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Music: A Universal Language

Music has been a part of our lives ever since we were born.

Photo by Spencer Imbrock on Unsplash

Right from when we were infants, we have heard our parents sing lullabies to us. When we were little kids, we used music as an accompaniment to singing catchy children’s rhymes, and then we danced our way through the tacky pop songs on school annual days and family functions. As we grew older, the importance of music in our lives changed. It evolved from being just a mere source of entertainment to becoming something that brings us peace and helps us escape the stark reality for a moment. Each one of us has had different notions about music. But the real question is, what exactly is music? It might not be easy to answer since each individual’s idea of music differs. For most of us, it’s nothing but a collection of sounds blended in together that convey emotion.

According to ethnomusicology, i.e., the study of music worldwide, music has four evident purposes: dance, ritual, and entertainment, personal or communal, and social cohesion. Music conveys the same message differently for different people, and there seem to be endless possibilities. It has a powerful effect on our emotions. It can make us feel empowered and sad at the same time. But, ironically, music connects all of us irrespective of our language or nationality. The world’s most incredible thing to have ever happened is the invention of music. With time music innovated within itself, but it never lost its true essence.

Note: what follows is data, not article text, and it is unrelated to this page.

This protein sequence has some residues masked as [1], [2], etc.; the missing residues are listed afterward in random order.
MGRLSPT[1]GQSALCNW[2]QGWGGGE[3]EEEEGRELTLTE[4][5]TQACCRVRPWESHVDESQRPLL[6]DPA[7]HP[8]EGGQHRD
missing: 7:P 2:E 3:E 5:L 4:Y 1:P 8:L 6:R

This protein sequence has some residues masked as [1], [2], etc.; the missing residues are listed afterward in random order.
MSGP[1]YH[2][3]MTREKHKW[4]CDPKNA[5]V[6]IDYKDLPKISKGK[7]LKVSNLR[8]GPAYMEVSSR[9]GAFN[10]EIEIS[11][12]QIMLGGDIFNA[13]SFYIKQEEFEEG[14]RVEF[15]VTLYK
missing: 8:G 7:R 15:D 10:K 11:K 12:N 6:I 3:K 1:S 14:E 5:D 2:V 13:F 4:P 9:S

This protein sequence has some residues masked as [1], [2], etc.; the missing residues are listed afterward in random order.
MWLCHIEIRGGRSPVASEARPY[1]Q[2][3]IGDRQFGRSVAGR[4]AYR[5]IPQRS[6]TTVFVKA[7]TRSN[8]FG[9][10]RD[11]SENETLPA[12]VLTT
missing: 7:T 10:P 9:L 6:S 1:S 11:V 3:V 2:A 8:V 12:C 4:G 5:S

In recent times music’s importance has been ever-increasing. With our lives being enclosed inside the four walls of our houses and being at the mercy of technology, listening or even dancing to music has been aesthetically pleasing. Music can calm our mind and our body, it can surely help us concentrate better and be more productive. Well, productivity also depends on how immersive or creative a particular task is. A series of experiments have investigated that playing background music for assembly line workers has shown signs of increased efficiency and happiness in the workplace. The same goes when one finds themselves locked up in a creative block; an atmospheric presence of music can be the key. A few modern studies argue that it’s not the music that plays the perfect role but rather a serotine boost in our mood that pumps us up. There seems to be rather a fine line that distinguishes music from noise, and what some define noise is rather music for someone else. All of it is pretty subjective and cannot be framed into one universal definition.

Photo by Soundtrap on Unsplash

But again, it’s not the same for each one of us. It can serve as a disruption, and for some, it serves as a catalyzer in speeding up tedious tasks. Even research and science have warned about how music can function as a significant distraction. While doing tasks that require a lot of focus and concentration, a piece with lyrics can be distracting, while familiar music or music without lyrics can tune out in the background. When we try to engage in writing or language tasks, multitasking might not be a great idea. Some researchers believe that listening to music during your breaks can boost your productivity more rather than playing it along with your tasks.